On the flip side, in a long-term rental the responsibility is on the renter/tenant to understand their level of safety in the area around their primary residence. 

Host vs. Landlord: Who Scrubs the Tub? 

“Who scrubs the tub?” is a seemingly mundane question, but it helps to illustrate the blurred lines of responsibility between the short-term rental host and a guest and the long-term rental landlord with a tenant. 

For traditional long-term rentals, the responsibility of cleaning the tub is an easy answer — of course it’s the tenant. The tenant lives in the property, uses the amenities regularly, and it’s up to them to keep their space maintained. A landlord wouldn’t typically enter a tenant’s residence or hire a weekly or monthly cleaner to scrub the bathtub. Therefore, if the tenant slips and falls in their own tub because it’s dirty, it resulted from their own negligence. 

However, in a short-term rental, the responsibility shifts. The property owner or host is responsible for ensuring the place meets a particular standard before the next guest arrives. When staying at an Airbnb/Vrbo, the guest expects what they might experience at a hotel. A tub with mold, scum, or any sign of prior use is not only a potential health hazard but it could lead to negative reviews or even legal implications if the guest were to slip and fall in the tub due to soap residue. 

This demonstrates the added responsibility placed on short-term rental hosts. The bathtub example underscores the host’s duty and the potential pitfalls of not clearly understanding the difference between hosting a guest versus renting to a tenant. 

The Blurred Line of Owner Responsibility with Guests and Tenants

It’s this blurred line between guest and tenant that hosts need to be wary of. If you’re catering to mid-term renters, who might stay for a few weeks to a few months, at what point does the responsibility shift? The differentiation isn’t clear cut and can greatly impact the host’s potential liabilities.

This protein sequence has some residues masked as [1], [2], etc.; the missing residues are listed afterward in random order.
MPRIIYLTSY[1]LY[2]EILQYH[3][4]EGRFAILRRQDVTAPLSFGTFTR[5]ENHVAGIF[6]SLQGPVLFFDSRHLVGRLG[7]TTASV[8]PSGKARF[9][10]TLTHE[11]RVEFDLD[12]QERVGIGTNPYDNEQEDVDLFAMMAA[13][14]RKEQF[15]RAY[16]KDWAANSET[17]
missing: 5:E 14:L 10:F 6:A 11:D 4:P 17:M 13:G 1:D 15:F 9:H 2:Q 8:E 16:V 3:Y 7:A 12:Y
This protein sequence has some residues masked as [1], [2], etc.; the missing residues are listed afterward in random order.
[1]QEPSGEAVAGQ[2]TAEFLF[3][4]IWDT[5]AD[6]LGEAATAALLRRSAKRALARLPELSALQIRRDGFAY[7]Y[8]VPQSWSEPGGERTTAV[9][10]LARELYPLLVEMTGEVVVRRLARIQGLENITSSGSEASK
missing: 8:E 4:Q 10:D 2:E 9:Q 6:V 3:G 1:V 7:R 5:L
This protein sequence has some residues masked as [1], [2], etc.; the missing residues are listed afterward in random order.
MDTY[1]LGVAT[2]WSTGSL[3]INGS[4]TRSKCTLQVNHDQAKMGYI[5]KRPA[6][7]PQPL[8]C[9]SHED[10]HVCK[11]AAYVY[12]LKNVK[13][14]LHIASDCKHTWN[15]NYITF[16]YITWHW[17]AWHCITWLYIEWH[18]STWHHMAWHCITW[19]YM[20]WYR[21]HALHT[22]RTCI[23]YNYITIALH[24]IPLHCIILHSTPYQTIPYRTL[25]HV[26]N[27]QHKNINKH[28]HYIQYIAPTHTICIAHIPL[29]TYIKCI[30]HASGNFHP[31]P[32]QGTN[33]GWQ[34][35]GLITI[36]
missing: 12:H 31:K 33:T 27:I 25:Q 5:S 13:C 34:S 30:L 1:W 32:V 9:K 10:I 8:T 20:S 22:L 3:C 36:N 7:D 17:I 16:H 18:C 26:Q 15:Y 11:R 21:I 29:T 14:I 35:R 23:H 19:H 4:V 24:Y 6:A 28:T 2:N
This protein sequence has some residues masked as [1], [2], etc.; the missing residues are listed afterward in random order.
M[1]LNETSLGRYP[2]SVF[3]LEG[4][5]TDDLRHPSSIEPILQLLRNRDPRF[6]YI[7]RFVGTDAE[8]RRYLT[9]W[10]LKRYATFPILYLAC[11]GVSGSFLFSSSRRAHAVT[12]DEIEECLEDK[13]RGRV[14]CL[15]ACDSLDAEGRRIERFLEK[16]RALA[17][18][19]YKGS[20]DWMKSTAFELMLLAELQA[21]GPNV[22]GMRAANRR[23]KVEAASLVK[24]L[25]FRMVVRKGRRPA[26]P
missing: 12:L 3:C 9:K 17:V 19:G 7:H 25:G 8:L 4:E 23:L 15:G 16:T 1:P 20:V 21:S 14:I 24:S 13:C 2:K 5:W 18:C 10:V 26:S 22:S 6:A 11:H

And while the line between a guest and a tenant may blur, your obligations as a host remain clear and paramount. That’s why having insurance specific to the properties intended use, whether short-term, mid-term or long-term, is crucial. 

Navigating Every Guest/Tenant Scenario with Confidence 

As we’ve pointed out, the difference between guests and tenants can be blurred, especially in the context of short-term rentals. However, if you’ve verified that you have the right insurance coverage for your property, you can be confident that you’re covered regardless of whether you’re dealing with a guest or the grey area of the mid-term rental guest/tenant. 

These in-between areas that happen at a rental property allow for Proper Insurance’s uniquely written, one-of-a-kind policy to really shine. 

Proper’s policy carries “no occupancy restrictions” which means that whether a short-term rental guest, a midterm guest/tenant, or a long-term tenant is staying at your property, you would still have the highest level of protection for liability, guest/tenant damages, and more.  

This is rare as most policies are built with occupancy restrictions that limit the protections should the guest/tenant situation change. A policy like Proper’s is built with the highest level of risk in mind with the understanding that short-term, mid-term, long-term, vacancy, and owner-occupied situations may arise. Our unique policy with no occupancy restrictions means that you’re covered no matter the length of the stay or who is staying there, a guest or a tenant. 

Short-term rental insurance. Call Proper Insurance for a consultation or get a quote online in minutes.

State Laws: When a Guest Legally Becomes a Tenant 

While the distinction between a guest and a tenant can often be subjective in the context of insurance, from a legal perspective, the boundaries are more clearly defined. Each state has specific regulations detailing when a guest officially transitions into a tenant. Refer to the chart below to understand the timeframes set by each state. 

State Rules on Guests Becoming TenantsKey Details and Exceptions
Alabama Guests can stay for up to 30 days 
Alaska No official cutoff. Landlord must specify in lease 
Arizona Guests can stay for up to 29 days 
Arkansas No official cutoff. Landlord must specify in leaseDistinguishes guests and lodgers
California Guests become tenants after 14 days in 6 months, or 7 nights in a rowExceptions for minors, caregivers, RVs
Colorado Guests become tenants after 14 days in 6 months 
Connecticut Guests become tenants after 14 days in 6 months